Capital One Financial is trying to turn the expense of thoroughly vetting bank customers into a moneymaker with new digital identity products.

It is pitching these verification, enrollment and authentication tools to businesses as a way to improve user experience, reduce online abandonment rates and not least of all guard against fraud.

In so doing, Capital One is one of the first in the U.S. to test if businesses will pay banks to check users’ identities, and if consumers will sign into websites through their banks the way they use social media accounts. Since banks already have to collect and verify sensitive information, to comply with know-your-customer regulations and to prevent fraud, they theoretically could leverage this work and expertise for other businesses. Consumers, in turn, would have fewer passwords and usernames to remember and would not have to give out sensitive information such as Social Security numbers quite as often. Banks in Europe and Canada have begun to offer such services.

It remains to be seen whether one of the benefits of bank ID for businesses — that it spares them the burden of safeguarding customers’ information — can sway companies that currently view data as gold, not toxic waste. And banks themselves will have to understand the potential liability if they mistakenly issue incorrect credentials to someone who then harms the relying party.

The roughly $350 billion-asset Capital One has been quietly building this business for months; in September it hired Matt Thompson, an identity and security expert and a co-founder of ID.me. Speaking on a panel at the K(now) Identity conference in Washington on Monday, he said that the initiative, while business-to-business, would benefit consumers who bank at Capital One.

"One of the ways that we can expand the trust that we have with them is by providing them with trusted interactions with merchants in their digital life," he said.

Capital One’s site for business software developers describes the forthcoming services, delivered through application programming interfaces, and invites prospective clients to sign up for beta access.

One potential use is when consumers sign up online for gas or electric service. If required to upload a driver’s license, or type in a Social Security number, many people may abandon the process. The bank says it can remove the need for utilities to ask customers for such information. “Instead, the API instantly sends verified sensitive data directly from Capital One to the utilities to seamlessly set up an account,” the developer site says.

Sharing economy platforms could also use Capital One’s APIs to “add an additional layer of user verification for both sides of the transaction” and weed out scammers, the site says.

"Our focus is on use cases where trust matters and you need to have confidence in the person that you are interacting with," Thompson said on the panel.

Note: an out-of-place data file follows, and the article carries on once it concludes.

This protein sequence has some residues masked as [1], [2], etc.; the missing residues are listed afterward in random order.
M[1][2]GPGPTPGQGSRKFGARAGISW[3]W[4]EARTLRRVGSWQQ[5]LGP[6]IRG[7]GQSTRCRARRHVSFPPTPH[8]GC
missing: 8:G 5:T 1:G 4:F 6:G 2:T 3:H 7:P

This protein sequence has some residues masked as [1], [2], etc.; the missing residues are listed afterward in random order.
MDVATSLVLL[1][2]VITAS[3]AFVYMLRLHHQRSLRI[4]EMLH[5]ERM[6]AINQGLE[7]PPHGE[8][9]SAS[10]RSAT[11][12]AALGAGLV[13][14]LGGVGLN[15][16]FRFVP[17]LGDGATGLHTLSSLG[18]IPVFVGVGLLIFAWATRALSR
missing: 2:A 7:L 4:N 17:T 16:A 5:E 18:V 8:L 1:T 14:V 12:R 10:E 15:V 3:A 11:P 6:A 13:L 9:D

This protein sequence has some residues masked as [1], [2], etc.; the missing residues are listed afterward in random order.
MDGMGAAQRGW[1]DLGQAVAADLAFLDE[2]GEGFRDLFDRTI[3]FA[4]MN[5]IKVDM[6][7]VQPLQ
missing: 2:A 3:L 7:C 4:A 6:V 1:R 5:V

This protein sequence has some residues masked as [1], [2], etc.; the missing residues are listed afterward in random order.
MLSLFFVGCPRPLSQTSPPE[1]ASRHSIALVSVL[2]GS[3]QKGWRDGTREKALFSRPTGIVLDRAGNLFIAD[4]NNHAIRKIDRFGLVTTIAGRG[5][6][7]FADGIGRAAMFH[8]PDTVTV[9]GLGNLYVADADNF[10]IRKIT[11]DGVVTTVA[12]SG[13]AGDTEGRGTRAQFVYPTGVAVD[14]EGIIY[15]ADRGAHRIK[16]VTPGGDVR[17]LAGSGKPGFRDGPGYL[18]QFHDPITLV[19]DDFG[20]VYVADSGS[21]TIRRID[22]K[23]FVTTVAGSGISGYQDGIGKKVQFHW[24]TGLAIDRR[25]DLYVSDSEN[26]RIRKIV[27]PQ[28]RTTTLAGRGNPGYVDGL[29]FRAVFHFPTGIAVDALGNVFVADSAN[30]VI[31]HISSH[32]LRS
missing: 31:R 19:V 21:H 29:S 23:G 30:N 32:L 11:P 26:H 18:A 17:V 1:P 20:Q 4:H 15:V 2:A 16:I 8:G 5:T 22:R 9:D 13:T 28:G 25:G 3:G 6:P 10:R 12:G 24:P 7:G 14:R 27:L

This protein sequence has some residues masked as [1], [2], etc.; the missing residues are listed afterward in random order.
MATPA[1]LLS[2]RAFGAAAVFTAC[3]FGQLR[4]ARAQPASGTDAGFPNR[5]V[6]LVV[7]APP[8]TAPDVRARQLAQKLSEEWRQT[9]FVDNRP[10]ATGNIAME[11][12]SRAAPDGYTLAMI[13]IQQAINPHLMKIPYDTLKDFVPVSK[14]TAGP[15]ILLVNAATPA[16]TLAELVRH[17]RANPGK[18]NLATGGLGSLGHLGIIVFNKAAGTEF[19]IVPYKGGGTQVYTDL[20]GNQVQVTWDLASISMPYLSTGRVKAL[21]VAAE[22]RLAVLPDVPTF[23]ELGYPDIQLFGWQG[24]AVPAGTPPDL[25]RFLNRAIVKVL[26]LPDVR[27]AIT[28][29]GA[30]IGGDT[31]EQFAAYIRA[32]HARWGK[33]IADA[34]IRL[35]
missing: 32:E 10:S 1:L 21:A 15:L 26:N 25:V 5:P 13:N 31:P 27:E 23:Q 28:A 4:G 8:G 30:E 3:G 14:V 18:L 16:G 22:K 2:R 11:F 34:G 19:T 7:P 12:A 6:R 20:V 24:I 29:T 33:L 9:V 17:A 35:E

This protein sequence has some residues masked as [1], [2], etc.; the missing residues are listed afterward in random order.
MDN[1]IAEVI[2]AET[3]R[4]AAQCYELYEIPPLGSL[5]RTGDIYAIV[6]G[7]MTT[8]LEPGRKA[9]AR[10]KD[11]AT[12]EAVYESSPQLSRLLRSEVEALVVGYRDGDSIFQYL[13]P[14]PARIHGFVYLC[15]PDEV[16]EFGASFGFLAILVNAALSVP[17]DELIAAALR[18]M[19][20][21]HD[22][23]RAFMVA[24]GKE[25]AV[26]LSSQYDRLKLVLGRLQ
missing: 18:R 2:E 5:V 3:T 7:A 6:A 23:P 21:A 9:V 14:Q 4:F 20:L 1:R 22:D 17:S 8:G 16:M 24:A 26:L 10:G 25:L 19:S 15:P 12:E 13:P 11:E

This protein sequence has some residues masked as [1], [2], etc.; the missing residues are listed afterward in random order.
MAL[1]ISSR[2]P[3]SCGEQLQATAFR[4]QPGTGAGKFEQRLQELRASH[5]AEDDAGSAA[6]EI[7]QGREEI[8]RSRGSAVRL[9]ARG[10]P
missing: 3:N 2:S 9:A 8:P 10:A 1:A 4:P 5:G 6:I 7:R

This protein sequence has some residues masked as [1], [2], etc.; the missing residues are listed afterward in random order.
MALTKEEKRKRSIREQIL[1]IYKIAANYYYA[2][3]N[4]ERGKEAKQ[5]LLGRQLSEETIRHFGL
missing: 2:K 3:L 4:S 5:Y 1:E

Digital identity has become a hot area for investment, as rising and persistent data breaches, stiffening (and often conflicting) anti-money-laundering and privacy rules, and the growth of electronic commerce, especially mobile usage, drive demand for better services. According to research by venture capitalist Pascal Bouvier of Santander Innoventures and the strategy and research outfit One World Identity, there are more than 180 startups in this niche.

It is a market that several U.S. banks are dipping their toes into. One of the most prominent is USAA; in the past several years it has acquired multiple digital identity firms. This year it also granted development rights to some of its patented security technologies to Persistent Systems to create digital authentication tools. Moreover, USAA announced a project this year with the Department of Veterans Affairs and Department of Defense where members can access their health records digitally from those agencies when applying for life insurance at USAA, facilitating the exchange of records between the government and USAA by encrypting transmission and limiting access of electronic health records to only approved persons.

“Our focus in the short term is how we raise the level of authentication around identity,” said Gary McAlum, chief security officer for USAA. “Long term, this is a strategic question for the digital space. What’s the digital equivalent of a passport or driver’s license? That’s the million-dollar question.”

Another prominent bank experimenting in this area is BBVA Compass. In 2015, it began offering a service with the startup Dwolla that allows bank customers to send and receive real-time payments. The partnership uses a jointly developed authentication and tokenization process called FiSync that spares BBVA accountholders from having to provide sensitive bank account information or credentials to Dwolla or any other party.

BBVA this year also held an “open talent competition” to find the 10 best fintech identity products from around the globe, with the idea of potentially partnering with some as part of BBVA’s effort to address “the need for a digital identity solution from multiple angles,” a company spokeswoman said.

The Credit Union National Association over the past year has been experimenting with a distributed ledger system that would allow credit unions to give members a cryptographic, unfalsifiable digital identity.

In Canada, a broader effort is underway with the SecureKey initiative launched in 2012. In this model, banks manage their customers' digital identities for government websites. Tangerine Bank, Bank of Montreal, TD Bank and Scotiabank are all part of the program. The U.K. government also launched an identity verification platform in 2015 with Barclays as one of the partners. This month Deutsche Bank announced it was part of a consortium seeking to bring universal digital identity to Germany.